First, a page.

The title character in Lewis Carroll’s 1865 novel “Alice’s Adventures in Wonderland” is based on a child named Alice Liddell. Lewis Carroll (real name “Charles Lutwidge Dodgson”) met the Liddell family while he was photographing Christ Church Cathedral in Oxford, after which he befriended the Liddells. Carroll told the three Liddell sisters (including Alice) a story about a little girl named Alice and her adventures, in order to entertain the children while on a boating trip on the River Isis in Oxford. He elaborated on the story for the girls on a subsequent boat trip, and agreed to write down the tale as the children loved it so much. Carroll’s writings became a full-fledged manuscript, including the author’s own illustrations. It was first published in 1865, three years after that boat trip.

54 The “C” of T.L.C. : CARE

Tender loving care (TLC)

57 Flimflammer : CON ARTIST

A flimflam is a confidence trick. The term “flimflam” has been in use since the 1500s, would you believe?

59 Museum wing, perhaps : ANNEX

The term “museum” comes from the ancient Greek word “mouseion” that denoted a temple dedicated to the “Muses”. The Muses were the patrons of the arts in Greek mythology.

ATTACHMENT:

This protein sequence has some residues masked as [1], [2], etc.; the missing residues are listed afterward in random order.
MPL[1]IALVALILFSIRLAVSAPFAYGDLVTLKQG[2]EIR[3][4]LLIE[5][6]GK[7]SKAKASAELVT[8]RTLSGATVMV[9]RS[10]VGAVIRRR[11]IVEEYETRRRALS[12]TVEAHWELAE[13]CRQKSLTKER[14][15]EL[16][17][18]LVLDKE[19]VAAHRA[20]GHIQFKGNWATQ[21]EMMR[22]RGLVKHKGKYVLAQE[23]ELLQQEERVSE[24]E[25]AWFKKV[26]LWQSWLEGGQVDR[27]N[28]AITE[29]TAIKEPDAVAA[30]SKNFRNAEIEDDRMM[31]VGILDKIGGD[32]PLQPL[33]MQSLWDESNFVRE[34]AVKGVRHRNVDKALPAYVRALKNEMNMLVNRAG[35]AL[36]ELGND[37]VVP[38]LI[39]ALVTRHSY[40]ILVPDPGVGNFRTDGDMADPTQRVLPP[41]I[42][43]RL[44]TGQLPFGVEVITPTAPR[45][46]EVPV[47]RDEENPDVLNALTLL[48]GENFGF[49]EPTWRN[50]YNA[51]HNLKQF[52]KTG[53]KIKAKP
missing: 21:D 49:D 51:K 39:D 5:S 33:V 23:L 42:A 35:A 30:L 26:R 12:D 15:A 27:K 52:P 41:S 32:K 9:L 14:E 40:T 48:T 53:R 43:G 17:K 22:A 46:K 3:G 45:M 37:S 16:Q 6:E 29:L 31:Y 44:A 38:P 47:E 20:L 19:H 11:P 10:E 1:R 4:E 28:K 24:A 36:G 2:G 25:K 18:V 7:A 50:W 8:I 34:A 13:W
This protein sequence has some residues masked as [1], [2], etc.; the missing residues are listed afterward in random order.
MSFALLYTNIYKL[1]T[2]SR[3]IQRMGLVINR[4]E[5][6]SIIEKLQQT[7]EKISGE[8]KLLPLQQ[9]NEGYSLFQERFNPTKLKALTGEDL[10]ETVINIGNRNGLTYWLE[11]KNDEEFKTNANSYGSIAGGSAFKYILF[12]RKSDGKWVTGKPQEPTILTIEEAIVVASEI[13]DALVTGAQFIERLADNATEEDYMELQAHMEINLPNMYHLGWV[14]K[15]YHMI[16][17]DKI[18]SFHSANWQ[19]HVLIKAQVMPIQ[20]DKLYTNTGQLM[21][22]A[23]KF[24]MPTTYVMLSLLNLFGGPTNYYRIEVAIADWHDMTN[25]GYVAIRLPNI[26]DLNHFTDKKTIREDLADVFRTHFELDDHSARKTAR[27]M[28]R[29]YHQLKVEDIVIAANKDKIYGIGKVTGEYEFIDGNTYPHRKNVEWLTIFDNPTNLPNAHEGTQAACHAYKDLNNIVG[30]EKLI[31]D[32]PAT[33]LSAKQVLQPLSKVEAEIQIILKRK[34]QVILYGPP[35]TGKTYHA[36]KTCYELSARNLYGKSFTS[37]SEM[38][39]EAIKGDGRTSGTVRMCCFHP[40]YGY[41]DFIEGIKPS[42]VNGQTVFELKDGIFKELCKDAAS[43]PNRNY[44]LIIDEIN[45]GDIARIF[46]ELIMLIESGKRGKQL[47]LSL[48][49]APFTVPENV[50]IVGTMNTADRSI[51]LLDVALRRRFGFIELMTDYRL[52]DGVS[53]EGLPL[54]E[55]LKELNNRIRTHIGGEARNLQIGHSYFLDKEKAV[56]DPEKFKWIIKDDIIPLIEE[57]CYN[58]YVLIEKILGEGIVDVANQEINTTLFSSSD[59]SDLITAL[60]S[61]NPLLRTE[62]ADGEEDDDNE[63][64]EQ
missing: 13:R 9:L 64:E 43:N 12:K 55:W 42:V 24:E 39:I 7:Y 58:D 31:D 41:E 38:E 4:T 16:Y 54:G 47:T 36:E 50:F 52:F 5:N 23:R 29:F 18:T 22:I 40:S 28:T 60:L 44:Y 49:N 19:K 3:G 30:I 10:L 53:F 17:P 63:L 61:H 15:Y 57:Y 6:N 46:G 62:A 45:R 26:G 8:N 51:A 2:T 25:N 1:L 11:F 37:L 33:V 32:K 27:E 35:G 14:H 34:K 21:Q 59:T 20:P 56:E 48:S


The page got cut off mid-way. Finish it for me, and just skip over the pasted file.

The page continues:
60 ___ eye (glare said to bring bad luck) : EVIL

The evil eye is a curse that is cast by giving a malicious glare.

64 Thrilla in Manila boxer : ALI

Muhammad Ali and Joe Frazier had three memorable fights. The first was billed as the “Fight of the Century” and took place in 1971 in Madison Square Garden. It was a fight between two great boxers, both of whom were undefeated up till that point. Frazier won in a unanimous decision after fifteen rounds. A couple of years later, in 1973, Frazier lost his title to George Foreman. Ali and Frazier had a non-title rematch in 1974, with Ali coming out ahead this time, also in a unanimous decision. Later that year, Ali grabbed back the World Heavyweight Title in “The Rumble in the Jungle”, the famous “rope-a-dope” fight against George Foreman. That set the stage for the third and final fight between Ali and Frazier, “The Thrilla in Manila”. Ali won the early rounds, but Frazier made a comeback in the middle of the fight. Ali took control at the end of the bout, so much so that Frazier wasn’t able to come out of his corner for the 15th and final round. He couldn’t come out of his corner because both of his eyes were swollen shut, giving Ali a victory due to a technical knockout (TKO).